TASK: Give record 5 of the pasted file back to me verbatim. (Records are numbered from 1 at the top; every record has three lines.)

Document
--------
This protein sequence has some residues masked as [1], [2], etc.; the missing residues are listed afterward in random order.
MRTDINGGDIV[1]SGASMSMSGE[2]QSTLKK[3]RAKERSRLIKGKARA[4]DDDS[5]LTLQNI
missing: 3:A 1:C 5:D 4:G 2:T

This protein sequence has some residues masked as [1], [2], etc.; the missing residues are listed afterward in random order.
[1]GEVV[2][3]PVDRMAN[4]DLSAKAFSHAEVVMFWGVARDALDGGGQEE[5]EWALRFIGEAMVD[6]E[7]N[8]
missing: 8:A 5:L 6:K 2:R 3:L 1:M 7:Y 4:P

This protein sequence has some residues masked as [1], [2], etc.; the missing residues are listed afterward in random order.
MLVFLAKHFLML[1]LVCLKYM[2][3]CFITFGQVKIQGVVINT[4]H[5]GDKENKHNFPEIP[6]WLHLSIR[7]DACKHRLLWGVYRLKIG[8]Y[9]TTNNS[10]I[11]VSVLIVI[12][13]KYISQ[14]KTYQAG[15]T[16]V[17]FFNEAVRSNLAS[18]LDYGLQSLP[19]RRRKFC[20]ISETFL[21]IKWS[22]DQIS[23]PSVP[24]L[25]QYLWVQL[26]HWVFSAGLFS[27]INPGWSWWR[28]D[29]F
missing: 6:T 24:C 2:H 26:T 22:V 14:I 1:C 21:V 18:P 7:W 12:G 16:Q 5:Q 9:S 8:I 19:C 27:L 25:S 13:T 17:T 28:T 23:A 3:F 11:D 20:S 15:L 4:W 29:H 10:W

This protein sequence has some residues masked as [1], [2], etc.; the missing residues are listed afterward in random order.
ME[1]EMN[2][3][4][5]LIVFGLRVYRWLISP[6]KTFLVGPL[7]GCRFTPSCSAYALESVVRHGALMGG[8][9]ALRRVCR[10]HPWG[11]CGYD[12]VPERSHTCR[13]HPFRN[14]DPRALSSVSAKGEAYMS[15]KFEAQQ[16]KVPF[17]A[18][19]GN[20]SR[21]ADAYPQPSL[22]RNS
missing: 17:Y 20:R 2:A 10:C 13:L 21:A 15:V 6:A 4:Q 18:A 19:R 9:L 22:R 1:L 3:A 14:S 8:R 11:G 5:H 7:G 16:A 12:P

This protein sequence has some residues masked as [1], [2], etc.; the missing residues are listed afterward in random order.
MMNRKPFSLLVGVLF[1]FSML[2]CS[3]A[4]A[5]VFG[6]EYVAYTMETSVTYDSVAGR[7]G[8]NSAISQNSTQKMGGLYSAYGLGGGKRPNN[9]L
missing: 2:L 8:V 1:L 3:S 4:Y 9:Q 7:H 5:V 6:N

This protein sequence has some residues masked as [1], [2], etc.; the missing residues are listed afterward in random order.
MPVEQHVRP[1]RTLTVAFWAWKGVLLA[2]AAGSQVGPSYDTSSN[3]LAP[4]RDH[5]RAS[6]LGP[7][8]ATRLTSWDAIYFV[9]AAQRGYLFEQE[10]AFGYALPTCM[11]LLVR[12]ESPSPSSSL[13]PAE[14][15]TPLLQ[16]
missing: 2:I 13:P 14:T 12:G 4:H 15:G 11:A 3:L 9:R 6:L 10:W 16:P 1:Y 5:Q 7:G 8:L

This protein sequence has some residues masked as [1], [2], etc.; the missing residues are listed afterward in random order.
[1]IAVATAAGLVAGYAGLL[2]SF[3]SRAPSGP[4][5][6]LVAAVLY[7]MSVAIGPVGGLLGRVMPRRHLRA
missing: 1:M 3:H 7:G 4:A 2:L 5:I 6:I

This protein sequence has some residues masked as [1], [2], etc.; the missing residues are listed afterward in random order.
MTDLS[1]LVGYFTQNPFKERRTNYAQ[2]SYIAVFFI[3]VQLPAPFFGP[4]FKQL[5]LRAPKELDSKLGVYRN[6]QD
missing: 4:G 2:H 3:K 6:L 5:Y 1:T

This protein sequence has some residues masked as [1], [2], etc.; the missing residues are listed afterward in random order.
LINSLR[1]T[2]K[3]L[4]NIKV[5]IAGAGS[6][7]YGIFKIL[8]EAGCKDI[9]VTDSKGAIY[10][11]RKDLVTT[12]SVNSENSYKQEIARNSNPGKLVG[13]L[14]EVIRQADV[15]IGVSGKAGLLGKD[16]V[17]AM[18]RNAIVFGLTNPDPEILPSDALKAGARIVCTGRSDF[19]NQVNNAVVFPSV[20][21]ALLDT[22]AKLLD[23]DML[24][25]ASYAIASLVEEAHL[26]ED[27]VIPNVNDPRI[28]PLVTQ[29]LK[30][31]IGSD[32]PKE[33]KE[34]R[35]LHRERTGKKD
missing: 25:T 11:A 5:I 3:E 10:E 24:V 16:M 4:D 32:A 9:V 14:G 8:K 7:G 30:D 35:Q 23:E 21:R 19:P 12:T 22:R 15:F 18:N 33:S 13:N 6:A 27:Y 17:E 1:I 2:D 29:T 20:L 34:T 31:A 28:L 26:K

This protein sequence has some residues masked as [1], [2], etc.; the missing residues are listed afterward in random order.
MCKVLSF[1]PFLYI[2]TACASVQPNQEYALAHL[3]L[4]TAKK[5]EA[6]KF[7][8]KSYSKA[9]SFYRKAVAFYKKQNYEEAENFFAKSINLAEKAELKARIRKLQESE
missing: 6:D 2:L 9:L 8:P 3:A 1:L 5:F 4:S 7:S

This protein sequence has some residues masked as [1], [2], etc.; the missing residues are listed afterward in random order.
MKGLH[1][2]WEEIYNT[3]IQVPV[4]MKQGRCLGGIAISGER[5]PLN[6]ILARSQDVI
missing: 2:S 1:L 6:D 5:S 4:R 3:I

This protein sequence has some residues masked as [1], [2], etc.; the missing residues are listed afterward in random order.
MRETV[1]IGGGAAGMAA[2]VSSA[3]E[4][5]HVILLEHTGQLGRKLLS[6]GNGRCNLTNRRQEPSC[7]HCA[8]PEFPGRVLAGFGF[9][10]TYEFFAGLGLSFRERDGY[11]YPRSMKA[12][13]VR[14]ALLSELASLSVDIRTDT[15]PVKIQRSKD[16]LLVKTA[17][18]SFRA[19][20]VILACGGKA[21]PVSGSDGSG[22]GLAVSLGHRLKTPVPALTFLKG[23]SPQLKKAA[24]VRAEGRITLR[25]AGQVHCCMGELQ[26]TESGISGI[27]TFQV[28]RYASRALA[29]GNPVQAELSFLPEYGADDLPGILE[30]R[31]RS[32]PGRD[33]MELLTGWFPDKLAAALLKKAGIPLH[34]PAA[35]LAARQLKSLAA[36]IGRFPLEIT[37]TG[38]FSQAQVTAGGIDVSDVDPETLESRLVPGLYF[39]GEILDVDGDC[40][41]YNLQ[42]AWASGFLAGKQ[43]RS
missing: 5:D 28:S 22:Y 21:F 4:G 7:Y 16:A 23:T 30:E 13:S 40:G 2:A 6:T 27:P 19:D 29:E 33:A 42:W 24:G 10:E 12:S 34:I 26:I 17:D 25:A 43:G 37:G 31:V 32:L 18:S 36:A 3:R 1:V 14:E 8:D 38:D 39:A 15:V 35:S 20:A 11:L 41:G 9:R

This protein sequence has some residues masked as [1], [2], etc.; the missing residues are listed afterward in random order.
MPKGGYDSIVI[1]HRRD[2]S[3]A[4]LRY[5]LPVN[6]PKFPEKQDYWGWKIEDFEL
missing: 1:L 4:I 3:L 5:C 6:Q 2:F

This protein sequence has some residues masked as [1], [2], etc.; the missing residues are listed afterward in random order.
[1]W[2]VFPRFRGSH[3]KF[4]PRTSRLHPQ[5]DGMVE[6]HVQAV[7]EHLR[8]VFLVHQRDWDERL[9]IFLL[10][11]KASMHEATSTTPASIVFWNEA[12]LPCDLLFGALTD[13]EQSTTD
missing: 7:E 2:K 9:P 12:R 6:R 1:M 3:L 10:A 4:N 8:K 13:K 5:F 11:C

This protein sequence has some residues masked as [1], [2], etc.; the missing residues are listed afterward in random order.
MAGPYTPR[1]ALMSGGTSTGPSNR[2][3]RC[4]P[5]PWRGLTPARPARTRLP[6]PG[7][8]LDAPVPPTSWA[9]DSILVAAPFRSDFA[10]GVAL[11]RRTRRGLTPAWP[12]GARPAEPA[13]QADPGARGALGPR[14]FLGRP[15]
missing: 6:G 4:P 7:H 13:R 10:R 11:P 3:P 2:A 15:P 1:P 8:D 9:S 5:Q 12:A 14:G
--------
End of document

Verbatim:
This protein sequence has some residues masked as [1], [2], etc.; the missing residues are listed afterward in random order.
MMNRKPFSLLVGVLF[1]FSML[2]CS[3]A[4]A[5]VFG[6]EYVAYTMETSVTYDSVAGR[7]G[8]NSAISQNSTQKMGGLYSAYGLGGGKRPNN[9]L
missing: 2:L 8:V 1:L 3:S 4:Y 9:Q 7:H 5:V 6:N